Efforts to accelerate projects must start with culture not process, writes Stuart Maister

Stuart Maister

If covid has accelerated history then in some aspects of the construction sector that may be a good thing.

In 1994 Sir Michael Latham published the seminal report into the UK construction industry, Constructing the Team. Twenty-five years later his call for collaboration not confrontation and a healthier client/contractor relationship with ‘better rewards for a great industry’ still sound like an aspiration. Even before covid, contractor margins in the UK were on average 2% or less.

Since then we’ve had Project 13 and countless other reports calling for the same thing; the latest, ‘Fine Margins’, came from the CBI in February this year, weeks before the shutdown. Now the Cabinet Office has launched its new Construction Playbook for procurement, with a real intent to encourage relationship-building and collaboration. Will this be more warm words?

The fact is highly collaborative behaviours based on trusting relationships deliver far better results for everyone involved. The evidence is there: examples such as the A14 and the Anglian Water Alliance prove that the project gets built quicker, more efficiently, with higher margins and at a lower cost. If done well this approach leads to far greater innovation, out-of-the-box thinking and a focus on the outcome.

Now into the mix we also have the government’s focus on Project Speed. This is doomed to fail unless the acceleration they promise is in the area of trust and teambuilding not in process and governance. Why is this?

Traditional thinking minimises risk. Detailed contractual negotiations – often based on price – become the focus of procurement. In delivery this translates into change notices and disputes. Put simply, things change. As the reality of a project develops, stuff happens – complications that weren’t spotted, changes in decision makers or priorities, a sudden idea that has cost implications etc etc etc.

The traditional structure of how projects get developed and procured has failure built into it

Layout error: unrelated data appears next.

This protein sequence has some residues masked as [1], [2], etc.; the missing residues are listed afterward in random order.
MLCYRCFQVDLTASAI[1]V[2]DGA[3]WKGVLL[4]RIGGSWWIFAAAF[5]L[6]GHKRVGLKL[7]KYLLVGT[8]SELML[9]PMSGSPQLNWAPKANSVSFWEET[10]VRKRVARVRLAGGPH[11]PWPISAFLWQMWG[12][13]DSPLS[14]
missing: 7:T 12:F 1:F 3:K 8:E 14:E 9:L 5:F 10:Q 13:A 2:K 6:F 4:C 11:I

In addition to this, we all know that many contractors bid for projects believing that the specification in the request for proposal is not optimal. They could have come up with a better solution or approached the challenge in a different way. But they have to bid with what is before them, knowing there will be a lot of change in delivery. The traditional, set piece structure of how projects get developed and procured has failure built into it. What is more it has led to both sides being trained over decades into transactional, win-lose thinking. Lots of talk about collaboration but stuck in the traps of self-interested rivalry.

A progressive approach looks at this situation differently. The fundamental building block for success is trust. This is the critical X-factor that will drive performance. And it cuts all ways – between buyer, contractor and supply chain. So, it makes sense to design projects with this as a central platform for delivery, consciously sought, developed and cultivated, not hoped for and relying on one or two personal relationships.

We use a simple trust model which can drive this. It has three components.

  • Capability – of course it is critical that the parties involved are capable of doing the work at an acceptable price. Acceptable to all sides, that is. All parties – including the client – need to specify what capabilities they will bring in order to ensure this project or series of projects will be successful and agree between them that this is sufficient.
  • Character – this is the dimension that is under-represented in the process and where we focus our efforts. This is about the behaviours of all parties in the project and is set out upfront in a detailed way so that there is agreement about what is expected.
  • Clarity – underpinning this is a joint vision of the outcome and the ambition of the collective team, accountabilities for both the Capability and Character dimensions and a commitment to constantly monitor these in an honest and constructive way

Critically, there is a real imperative on creating a team, not a group of people focused on a contractual relationship. Underpinning this is a strong sense of interdependence – the opposite of dependence and control.

Getting this right is as critical as the technical aspects of the programme, where many different players can provide solutions. For contractors that can articulate clearly their ability to do this, such an approach is a competitive advantage. For buyers that insist upon it, there is a higher chance of better outcomes. For Project Speed, no amount of process or governance will achieve this without a real understanding of the critical nature of trusted relationships at the centre of the delivery of major projects.

Stuart Maister is joint managing director at Mutual Value